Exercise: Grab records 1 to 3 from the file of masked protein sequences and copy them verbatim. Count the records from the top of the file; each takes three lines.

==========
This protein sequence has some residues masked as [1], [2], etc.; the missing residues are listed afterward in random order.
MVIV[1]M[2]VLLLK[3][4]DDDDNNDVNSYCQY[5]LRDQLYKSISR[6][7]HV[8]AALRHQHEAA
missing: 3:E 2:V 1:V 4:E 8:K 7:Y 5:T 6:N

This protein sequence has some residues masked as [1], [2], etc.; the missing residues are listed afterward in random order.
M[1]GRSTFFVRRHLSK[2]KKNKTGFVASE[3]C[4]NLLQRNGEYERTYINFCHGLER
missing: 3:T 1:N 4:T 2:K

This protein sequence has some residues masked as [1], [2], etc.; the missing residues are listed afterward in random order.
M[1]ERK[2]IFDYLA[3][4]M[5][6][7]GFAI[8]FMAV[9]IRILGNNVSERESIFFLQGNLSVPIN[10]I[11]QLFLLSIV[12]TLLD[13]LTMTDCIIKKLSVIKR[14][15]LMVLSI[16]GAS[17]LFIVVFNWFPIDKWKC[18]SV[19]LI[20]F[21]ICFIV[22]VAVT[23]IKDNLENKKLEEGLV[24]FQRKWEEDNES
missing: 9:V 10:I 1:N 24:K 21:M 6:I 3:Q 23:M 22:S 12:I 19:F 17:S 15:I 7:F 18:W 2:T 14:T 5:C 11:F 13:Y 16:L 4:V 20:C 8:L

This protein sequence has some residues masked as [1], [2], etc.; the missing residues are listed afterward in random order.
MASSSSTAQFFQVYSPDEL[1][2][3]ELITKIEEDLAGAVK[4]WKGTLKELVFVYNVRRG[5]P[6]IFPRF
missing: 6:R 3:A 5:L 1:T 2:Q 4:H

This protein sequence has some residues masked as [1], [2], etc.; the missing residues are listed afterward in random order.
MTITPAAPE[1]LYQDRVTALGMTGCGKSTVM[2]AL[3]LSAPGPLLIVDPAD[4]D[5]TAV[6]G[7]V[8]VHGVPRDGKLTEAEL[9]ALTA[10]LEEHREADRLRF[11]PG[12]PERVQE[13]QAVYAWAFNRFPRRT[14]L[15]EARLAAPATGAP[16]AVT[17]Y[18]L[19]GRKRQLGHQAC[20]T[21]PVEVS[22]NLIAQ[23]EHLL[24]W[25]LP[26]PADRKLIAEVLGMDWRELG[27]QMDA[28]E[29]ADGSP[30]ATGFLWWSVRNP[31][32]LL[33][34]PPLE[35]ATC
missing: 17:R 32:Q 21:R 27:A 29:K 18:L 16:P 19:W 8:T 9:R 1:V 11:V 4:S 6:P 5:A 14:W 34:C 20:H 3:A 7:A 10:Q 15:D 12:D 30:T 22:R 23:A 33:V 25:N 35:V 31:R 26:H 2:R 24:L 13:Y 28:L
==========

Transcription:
This protein sequence has some residues masked as [1], [2], etc.; the missing residues are listed afterward in random order.
MVIV[1]M[2]VLLLK[3][4]DDDDNNDVNSYCQY[5]LRDQLYKSISR[6][7]HV[8]AALRHQHEAA
missing: 3:E 2:V 1:V 4:E 8:K 7:Y 5:T 6:N

This protein sequence has some residues masked as [1], [2], etc.; the missing residues are listed afterward in random order.
M[1]GRSTFFVRRHLSK[2]KKNKTGFVASE[3]C[4]NLLQRNGEYERTYINFCHGLER
missing: 3:T 1:N 4:T 2:K

This protein sequence has some residues masked as [1], [2], etc.; the missing residues are listed afterward in random order.
M[1]ERK[2]IFDYLA[3][4]M[5][6][7]GFAI[8]FMAV[9]IRILGNNVSERESIFFLQGNLSVPIN[10]I[11]QLFLLSIV[12]TLLD[13]LTMTDCIIKKLSVIKR[14][15]LMVLSI[16]GAS[17]LFIVVFNWFPIDKWKC[18]SV[19]LI[20]F[21]ICFIV[22]VAVT[23]IKDNLENKKLEEGLV[24]FQRKWEEDNES
missing: 9:V 10:I 1:N 24:K 21:M 6:I 3:Q 23:M 22:S 12:I 19:F 17:S 15:I 7:F 18:W 2:T 14:T 5:C 11:F 13:Y 16:L 4:V 20:C 8:L